Since the lockdown started, I’ve spent most Tuesday nights attending a Mussar class run by Congregation Beth Elohim. This week’s middot is simplicity, and I’ve been thinking a lot about how that plays into my role as a librarian/teacher.
The first thing that jumps out at me is the collection: weeding, updating, making things more accessible to others (e.g., adding Tables of Contents, cleaning the junk drawer). We’ve noticed that more and more students are finding good resources that help their research, rather than flailing around looking to find something relevant. After five passes of reorganizing and weeding, the next project is to look at the cleaned up sections and decide exactly how many biographies of [famous person] we need, or whether the huge section on [topic] accurately reflects our curriculum/student interests.
Second, I’ve been thinking about our language and resource guides. Do students understand what an OPAC is? Can the average student easily navigate our guides and get the information or skills we’re trying to impart? It’s a difficult line to navigate because there are things I don’t know how else to say, but it’s clear that students don’t understand. For example, I just got an email from a student asking for directions to “enter his account on the library website” – does he mean our catalog? our databases? NoodleTools? He can’t possibly want to get into the actual website and play with WordPress (not that the guy who runs the Milton Academy website would be happy about that!). There’s one colleague who doesn’t understand the difference between a database and a website and you know what? It can be difficult to tell: just think about the New York Times website vs. the New York Times database.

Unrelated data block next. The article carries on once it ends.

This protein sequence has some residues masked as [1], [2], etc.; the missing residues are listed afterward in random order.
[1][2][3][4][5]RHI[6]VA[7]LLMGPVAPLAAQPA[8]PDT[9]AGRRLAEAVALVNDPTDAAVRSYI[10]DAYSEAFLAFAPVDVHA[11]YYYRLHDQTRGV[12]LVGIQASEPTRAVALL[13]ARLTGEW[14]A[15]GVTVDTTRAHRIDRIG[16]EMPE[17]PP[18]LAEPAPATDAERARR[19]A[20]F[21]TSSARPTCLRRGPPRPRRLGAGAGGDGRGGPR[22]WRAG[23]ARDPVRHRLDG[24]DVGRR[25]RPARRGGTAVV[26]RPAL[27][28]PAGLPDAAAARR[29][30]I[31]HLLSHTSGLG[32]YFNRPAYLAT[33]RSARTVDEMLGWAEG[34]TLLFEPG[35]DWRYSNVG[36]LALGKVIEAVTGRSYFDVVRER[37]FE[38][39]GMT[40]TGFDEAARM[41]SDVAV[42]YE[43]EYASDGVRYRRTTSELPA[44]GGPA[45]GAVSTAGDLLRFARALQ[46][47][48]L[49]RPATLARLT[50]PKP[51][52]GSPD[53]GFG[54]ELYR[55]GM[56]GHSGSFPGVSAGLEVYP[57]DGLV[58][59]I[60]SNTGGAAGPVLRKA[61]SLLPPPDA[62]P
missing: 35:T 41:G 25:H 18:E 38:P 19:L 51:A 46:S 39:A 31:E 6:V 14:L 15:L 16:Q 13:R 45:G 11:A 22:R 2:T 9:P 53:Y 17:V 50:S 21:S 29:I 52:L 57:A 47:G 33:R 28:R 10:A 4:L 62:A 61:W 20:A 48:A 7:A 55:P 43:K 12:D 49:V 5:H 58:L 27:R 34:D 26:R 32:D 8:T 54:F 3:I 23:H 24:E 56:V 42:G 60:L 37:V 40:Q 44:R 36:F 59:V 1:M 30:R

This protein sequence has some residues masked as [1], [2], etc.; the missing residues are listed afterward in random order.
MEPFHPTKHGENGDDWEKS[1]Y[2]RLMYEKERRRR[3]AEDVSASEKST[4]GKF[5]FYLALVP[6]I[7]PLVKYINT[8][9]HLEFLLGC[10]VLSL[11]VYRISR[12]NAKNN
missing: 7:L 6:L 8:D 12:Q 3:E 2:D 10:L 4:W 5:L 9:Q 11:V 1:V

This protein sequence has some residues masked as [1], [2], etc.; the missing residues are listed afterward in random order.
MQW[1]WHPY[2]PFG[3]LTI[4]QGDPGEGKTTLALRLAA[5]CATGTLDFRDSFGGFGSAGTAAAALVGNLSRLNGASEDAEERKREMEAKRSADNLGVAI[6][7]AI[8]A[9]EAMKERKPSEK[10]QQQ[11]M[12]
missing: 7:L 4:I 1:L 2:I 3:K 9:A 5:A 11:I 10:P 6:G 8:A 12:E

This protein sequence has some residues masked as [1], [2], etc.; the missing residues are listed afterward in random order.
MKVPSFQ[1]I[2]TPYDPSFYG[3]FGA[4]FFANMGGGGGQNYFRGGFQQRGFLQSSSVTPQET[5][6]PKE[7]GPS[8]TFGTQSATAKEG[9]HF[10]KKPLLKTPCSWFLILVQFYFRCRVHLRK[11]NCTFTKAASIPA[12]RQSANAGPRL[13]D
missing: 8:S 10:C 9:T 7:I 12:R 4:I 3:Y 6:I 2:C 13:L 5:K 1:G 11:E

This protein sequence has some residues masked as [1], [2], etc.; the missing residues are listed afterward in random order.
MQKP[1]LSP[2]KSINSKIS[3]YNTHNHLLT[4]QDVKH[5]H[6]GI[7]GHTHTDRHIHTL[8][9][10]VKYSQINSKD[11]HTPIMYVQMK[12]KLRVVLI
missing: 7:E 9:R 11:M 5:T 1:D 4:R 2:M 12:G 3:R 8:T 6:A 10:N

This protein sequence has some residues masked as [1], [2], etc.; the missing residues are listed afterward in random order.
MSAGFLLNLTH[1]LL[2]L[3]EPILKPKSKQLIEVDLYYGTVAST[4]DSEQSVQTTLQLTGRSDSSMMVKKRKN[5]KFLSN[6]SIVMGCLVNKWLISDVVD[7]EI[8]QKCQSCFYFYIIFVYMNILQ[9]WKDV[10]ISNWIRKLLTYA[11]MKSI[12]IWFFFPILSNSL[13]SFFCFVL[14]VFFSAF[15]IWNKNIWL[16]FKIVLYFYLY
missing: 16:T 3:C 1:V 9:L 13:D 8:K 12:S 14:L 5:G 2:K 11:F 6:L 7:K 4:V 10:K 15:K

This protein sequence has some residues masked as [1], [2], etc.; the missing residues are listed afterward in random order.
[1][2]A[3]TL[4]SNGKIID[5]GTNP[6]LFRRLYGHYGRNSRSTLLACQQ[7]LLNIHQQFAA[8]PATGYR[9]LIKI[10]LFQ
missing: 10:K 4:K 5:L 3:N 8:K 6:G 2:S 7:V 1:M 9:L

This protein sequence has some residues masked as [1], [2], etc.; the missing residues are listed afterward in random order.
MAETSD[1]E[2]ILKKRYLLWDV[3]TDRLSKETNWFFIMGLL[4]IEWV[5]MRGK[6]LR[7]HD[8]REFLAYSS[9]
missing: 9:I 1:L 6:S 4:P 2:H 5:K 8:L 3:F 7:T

Third, I’ve been thinking about the language we use in our professional lives. How many acronyms can we come up with? What professional jargon will we sprinkle into our presentations and writing? One of my current complaints is that the new(ish) AASL standards are so jargon-heavy that they’re difficult to understand even within the profession. It would be great to have non-librarians/non-teachers re-write these so that everyone can understand.
Finally, simplicity of program. I frequently send ideas to my staff, because when I see what peer libraries are doing I get program envy. But… do we need to do everything? They don’t feel the need to do the same things we’re doing in the way we’re doing them. If you read all the things that school libraries are supposed to do and be, there’s no way any one program to do them all equally successfully and satisfy the faculty and administration and student expectations.
As we approach one year of lockdown, paring back makes ever more sense. We’re hitting the wall. We don’t yet have vaccines. Nothing is or feels normal. In my personal and professional lives, it’s the simple(r) life for me.